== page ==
India Insight

from The Human Impact:

India’s growing global humanitarian role: Is it enough?

India is increasingly seen as an important player when it comes to supporting nations hit by disasters or conflict, as well as for development, but given its size and influence, is it really doing enough to help resolve global crises?

Many, like the International Committee of the Red Cross (ICRC), think not, especially when it comes to addressing humanitarian issues at an international level.

"I am of the very strong opinion that India - which has an enormous influence due to its population, economic growth and history - will have to play a more assertive role in the world," Yves Daccord, ICRC director general, told AlertNet recently.

Daccord, who was in India earlier this month to boost relations with New Delhi and seek ways to engage the government more in hot spots such as Afghanistan and Myanmar, said it was imperative that India be much more active.

It’s not that India is doing nothing. It has been active, at least in terms of doling out aid.

Assam ferry tragedy not newsy enough?

On Monday, India’s remote northeastern state of Assam saw probably its biggest tragedy in recent memory, when an overloaded ferry carrying about 300 people sank in the Brahmaputra river, killing at least 103 people.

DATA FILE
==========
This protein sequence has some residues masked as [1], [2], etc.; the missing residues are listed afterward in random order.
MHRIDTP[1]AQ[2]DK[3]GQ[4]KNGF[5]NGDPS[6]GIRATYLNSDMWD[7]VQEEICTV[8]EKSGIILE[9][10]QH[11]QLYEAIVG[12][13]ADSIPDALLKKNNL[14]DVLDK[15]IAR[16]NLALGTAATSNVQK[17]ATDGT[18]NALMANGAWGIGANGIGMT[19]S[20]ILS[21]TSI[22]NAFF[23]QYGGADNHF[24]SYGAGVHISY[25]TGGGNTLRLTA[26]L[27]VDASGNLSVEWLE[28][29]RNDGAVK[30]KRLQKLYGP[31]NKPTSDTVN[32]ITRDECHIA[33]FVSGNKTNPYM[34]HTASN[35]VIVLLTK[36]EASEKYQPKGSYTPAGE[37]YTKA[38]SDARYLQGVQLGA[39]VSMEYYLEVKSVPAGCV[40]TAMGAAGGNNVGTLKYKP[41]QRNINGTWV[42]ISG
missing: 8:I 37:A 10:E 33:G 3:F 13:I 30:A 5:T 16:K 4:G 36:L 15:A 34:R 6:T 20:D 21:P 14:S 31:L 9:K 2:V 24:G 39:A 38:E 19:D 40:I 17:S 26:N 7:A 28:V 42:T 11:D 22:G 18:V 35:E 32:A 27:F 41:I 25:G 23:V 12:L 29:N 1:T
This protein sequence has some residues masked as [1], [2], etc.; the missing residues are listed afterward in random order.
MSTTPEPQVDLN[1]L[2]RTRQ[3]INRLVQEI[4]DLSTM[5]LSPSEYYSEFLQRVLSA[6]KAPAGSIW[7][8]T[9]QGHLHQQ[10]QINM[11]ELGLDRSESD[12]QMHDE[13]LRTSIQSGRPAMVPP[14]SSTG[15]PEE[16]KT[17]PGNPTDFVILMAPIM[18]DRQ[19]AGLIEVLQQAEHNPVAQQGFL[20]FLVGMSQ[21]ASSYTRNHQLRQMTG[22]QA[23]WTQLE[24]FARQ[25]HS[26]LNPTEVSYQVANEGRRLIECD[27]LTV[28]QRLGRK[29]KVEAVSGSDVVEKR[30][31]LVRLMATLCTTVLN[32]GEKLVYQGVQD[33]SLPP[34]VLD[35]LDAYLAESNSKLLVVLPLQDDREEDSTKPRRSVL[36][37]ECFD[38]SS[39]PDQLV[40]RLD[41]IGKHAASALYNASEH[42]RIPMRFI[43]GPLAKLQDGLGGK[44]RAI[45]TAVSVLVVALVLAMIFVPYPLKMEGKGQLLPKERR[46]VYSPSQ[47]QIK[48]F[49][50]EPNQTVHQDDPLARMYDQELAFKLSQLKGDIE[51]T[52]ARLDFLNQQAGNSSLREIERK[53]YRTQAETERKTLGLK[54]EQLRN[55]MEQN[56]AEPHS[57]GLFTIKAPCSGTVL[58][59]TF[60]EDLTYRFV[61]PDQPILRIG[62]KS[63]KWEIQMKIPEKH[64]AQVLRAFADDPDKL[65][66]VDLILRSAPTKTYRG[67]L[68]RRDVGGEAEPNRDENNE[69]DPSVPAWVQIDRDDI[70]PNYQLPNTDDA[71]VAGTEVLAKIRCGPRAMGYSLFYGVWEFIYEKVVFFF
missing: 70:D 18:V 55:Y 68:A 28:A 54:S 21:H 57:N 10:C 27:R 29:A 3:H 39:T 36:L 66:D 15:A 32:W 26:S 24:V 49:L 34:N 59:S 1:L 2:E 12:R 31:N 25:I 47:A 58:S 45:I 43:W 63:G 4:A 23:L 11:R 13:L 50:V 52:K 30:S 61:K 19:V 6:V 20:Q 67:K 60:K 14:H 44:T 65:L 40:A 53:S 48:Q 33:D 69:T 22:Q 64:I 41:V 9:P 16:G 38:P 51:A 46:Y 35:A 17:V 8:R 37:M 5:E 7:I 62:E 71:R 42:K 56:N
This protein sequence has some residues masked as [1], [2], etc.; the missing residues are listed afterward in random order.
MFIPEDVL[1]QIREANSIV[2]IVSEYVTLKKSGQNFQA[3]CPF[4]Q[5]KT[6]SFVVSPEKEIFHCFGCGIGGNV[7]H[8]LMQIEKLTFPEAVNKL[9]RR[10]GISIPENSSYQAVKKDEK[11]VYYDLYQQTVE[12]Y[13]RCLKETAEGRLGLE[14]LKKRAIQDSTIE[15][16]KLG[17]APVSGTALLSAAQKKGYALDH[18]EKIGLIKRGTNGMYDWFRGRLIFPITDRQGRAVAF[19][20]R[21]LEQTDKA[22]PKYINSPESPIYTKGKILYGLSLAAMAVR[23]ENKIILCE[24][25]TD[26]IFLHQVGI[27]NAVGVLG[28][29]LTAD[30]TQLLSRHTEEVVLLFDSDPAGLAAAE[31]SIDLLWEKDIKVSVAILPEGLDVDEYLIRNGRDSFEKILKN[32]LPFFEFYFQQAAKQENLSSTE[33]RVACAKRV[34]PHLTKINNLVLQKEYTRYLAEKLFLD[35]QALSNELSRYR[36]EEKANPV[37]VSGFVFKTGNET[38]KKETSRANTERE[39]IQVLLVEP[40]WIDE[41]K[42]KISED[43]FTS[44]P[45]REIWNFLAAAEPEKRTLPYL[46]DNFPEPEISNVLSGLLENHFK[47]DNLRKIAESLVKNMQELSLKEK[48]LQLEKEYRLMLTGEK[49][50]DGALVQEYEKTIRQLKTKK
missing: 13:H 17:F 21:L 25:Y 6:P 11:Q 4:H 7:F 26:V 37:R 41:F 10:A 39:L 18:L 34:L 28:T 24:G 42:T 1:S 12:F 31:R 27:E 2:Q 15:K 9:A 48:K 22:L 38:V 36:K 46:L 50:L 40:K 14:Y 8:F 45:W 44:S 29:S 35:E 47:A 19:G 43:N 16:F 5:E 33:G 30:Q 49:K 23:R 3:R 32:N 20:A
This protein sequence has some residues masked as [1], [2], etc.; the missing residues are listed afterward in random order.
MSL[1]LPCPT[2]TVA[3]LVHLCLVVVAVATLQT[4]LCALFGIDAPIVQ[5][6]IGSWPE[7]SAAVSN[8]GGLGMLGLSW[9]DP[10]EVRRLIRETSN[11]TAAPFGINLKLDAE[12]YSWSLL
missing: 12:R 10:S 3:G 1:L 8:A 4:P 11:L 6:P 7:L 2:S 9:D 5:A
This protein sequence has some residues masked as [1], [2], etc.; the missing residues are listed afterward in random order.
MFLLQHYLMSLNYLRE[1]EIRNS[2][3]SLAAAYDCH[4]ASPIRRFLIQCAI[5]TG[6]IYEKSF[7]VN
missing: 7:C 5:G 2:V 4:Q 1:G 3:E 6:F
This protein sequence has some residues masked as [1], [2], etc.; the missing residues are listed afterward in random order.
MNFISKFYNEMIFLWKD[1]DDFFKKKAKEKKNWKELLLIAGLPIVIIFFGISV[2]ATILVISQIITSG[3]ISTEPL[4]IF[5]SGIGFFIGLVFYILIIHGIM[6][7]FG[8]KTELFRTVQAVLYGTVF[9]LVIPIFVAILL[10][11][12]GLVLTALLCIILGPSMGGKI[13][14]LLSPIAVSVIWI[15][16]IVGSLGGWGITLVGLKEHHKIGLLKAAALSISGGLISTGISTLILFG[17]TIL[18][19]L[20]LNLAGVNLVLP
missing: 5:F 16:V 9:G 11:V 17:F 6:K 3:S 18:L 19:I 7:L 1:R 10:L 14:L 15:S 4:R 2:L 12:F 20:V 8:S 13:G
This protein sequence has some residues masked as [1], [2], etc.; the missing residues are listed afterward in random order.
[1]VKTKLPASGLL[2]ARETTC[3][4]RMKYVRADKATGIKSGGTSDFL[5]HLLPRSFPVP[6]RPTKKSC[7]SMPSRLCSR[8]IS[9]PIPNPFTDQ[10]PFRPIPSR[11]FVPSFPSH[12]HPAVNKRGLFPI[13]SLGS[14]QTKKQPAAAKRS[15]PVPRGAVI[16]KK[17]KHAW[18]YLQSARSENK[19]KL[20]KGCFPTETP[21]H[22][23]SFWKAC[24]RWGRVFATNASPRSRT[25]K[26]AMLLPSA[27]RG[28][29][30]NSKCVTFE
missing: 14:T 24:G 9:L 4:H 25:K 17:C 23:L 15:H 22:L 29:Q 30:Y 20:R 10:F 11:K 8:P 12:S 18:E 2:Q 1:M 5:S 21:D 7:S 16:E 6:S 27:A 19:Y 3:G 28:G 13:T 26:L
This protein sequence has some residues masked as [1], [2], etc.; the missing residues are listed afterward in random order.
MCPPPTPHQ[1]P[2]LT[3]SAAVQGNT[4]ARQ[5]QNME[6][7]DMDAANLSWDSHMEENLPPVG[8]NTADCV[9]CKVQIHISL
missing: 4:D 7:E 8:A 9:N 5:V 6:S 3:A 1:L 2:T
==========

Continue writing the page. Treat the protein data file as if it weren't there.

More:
However, the bigger tragedy perhaps was the minimal coverage it got in the national media. Apart from The Hindu, which had the accident as its top story, none of the leading dailies in the country gave it much coverage beyond a mention on the front page.

Considering that the news first surfaced at around 6 p.m. on Monday, newspapers had ample time to give it more space if they so wished before they went to print, again putting the spotlight on the much-discussed question of whether the northeast is ignored by the national media.

Quake-prone Kathmandu awaits the next big one

Walking through the maze of narrow, crowded lanes of Kathmandu’s old city is, at the best of times, a harrowing experience.

Motorcycles, rickshaws and cars squeeze their way through the tiny, winding streets lined with dilapidated medieval buildings, Hindu temples and Buddhist stupas.

Mangled lines of power cables dangle dangerously above as you dodge the cows that mingle with traders, shoppers and tourists in the densely packed, bustling streets.

Does India care about the tragedy in Myanmar?

I was a little shocked this morning to realise how little coverage the terrible tragedy in Myanmar has received from India’s major newspapers.

People stand next to an advertisement tower that had fallen on a street in Yangon May 6, 2008, after Cyclone Nargis slammed into Myanmar's main city on Saturday. REUTERS/StringerLatest official estimates suggest 22,500 people have died and another 41,000 are missing in India’s eastern neighbour — a death toll comparable to Sri Lanka’s experience in the 2004 tsunami, and one that could easily rise further.

Yet the story does not even merit a mention on the front page of the Delhi editions of Wednesday’s Hindu, Indian Express or Mail Today, with the Hindustan Times granting it a tiny paragraph pointing to a page 18 story.

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